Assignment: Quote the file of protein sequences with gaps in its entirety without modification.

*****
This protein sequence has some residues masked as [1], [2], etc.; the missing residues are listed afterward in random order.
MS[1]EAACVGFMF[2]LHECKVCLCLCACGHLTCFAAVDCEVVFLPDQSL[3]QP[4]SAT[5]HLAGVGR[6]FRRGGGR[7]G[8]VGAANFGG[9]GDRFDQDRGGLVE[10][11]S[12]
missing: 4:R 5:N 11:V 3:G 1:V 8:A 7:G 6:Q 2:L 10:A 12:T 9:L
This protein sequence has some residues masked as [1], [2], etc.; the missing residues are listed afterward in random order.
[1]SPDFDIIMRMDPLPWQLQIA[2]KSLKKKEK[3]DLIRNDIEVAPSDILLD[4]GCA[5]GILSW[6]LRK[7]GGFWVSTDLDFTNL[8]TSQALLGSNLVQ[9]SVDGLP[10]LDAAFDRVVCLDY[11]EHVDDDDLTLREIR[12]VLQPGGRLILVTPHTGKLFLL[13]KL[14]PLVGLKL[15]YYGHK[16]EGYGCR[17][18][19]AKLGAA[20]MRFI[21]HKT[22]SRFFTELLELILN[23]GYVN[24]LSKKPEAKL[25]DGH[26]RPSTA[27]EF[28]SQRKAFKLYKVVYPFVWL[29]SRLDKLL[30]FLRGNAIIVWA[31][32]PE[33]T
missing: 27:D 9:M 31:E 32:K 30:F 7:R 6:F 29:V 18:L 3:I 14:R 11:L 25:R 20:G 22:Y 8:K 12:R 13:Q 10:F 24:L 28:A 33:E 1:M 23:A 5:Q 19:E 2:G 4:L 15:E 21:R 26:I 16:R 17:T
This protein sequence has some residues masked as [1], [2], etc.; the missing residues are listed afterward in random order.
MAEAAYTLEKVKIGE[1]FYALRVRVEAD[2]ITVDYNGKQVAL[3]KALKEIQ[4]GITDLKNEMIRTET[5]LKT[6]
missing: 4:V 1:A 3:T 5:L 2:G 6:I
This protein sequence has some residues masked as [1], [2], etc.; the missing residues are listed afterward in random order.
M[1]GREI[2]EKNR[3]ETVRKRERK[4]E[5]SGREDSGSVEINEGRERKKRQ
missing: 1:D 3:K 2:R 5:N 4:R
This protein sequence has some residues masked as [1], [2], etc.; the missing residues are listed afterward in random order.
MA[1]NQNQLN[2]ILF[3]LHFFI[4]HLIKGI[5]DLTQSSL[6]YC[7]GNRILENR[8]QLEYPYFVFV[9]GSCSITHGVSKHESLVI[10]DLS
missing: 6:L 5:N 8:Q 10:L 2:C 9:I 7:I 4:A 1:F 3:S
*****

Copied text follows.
This protein sequence has some residues masked as [1], [2], etc.; the missing residues are listed afterward in random order.
MS[1]EAACVGFMF[2]LHECKVCLCLCACGHLTCFAAVDCEVVFLPDQSL[3]QP[4]SAT[5]HLAGVGR[6]FRRGGGR[7]G[8]VGAANFGG[9]GDRFDQDRGGLVE[10][11]S[12]
missing: 4:R 5:N 11:V 3:G 1:V 8:A 7:G 6:Q 2:L 10:A 12:T 9:L
This protein sequence has some residues masked as [1], [2], etc.; the missing residues are listed afterward in random order.
[1]SPDFDIIMRMDPLPWQLQIA[2]KSLKKKEK[3]DLIRNDIEVAPSDILLD[4]GCA[5]GILSW[6]LRK[7]GGFWVSTDLDFTNL[8]TSQALLGSNLVQ[9]SVDGLP[10]LDAAFDRVVCLDY[11]EHVDDDDLTLREIR[12]VLQPGGRLILVTPHTGKLFLL[13]KL[14]PLVGLKL[15]YYGHK[16]EGYGCR[17][18][19]AKLGAA[20]MRFI[21]HKT[22]SRFFTELLELILN[23]GYVN[24]LSKKPEAKL[25]DGH[26]RPSTA[27]EF[28]SQRKAFKLYKVVYPFVWL[29]SRLDKLL[30]FLRGNAIIVWA[31][32]PE[33]T
missing: 27:D 9:M 31:E 32:K 30:F 7:R 6:F 29:V 18:L 3:I 14:R 11:L 25:R 20:G 22:Y 8:K 12:R 13:Q 10:F 24:L 28:A 33:E 1:M 23:A 5:Q 19:E 2:G 4:L 15:E 21:R 26:I 16:R 17:T
This protein sequence has some residues masked as [1], [2], etc.; the missing residues are listed afterward in random order.
MAEAAYTLEKVKIGE[1]FYALRVRVEAD[2]ITVDYNGKQVAL[3]KALKEIQ[4]GITDLKNEMIRTET[5]LKT[6]
missing: 4:V 1:A 3:T 5:L 2:G 6:I
This protein sequence has some residues masked as [1], [2], etc.; the missing residues are listed afterward in random order.
M[1]GREI[2]EKNR[3]ETVRKRERK[4]E[5]SGREDSGSVEINEGRERKKRQ
missing: 1:D 3:K 2:R 5:N 4:R
This protein sequence has some residues masked as [1], [2], etc.; the missing residues are listed afterward in random order.
MA[1]NQNQLN[2]ILF[3]LHFFI[4]HLIKGI[5]DLTQSSL[6]YC[7]GNRILENR[8]QLEYPYFVFV[9]GSCSITHGVSKHESLVI[10]DLS
missing: 6:L 5:N 8:Q 10:L 2:C 9:I 7:I 4:A 1:F 3:S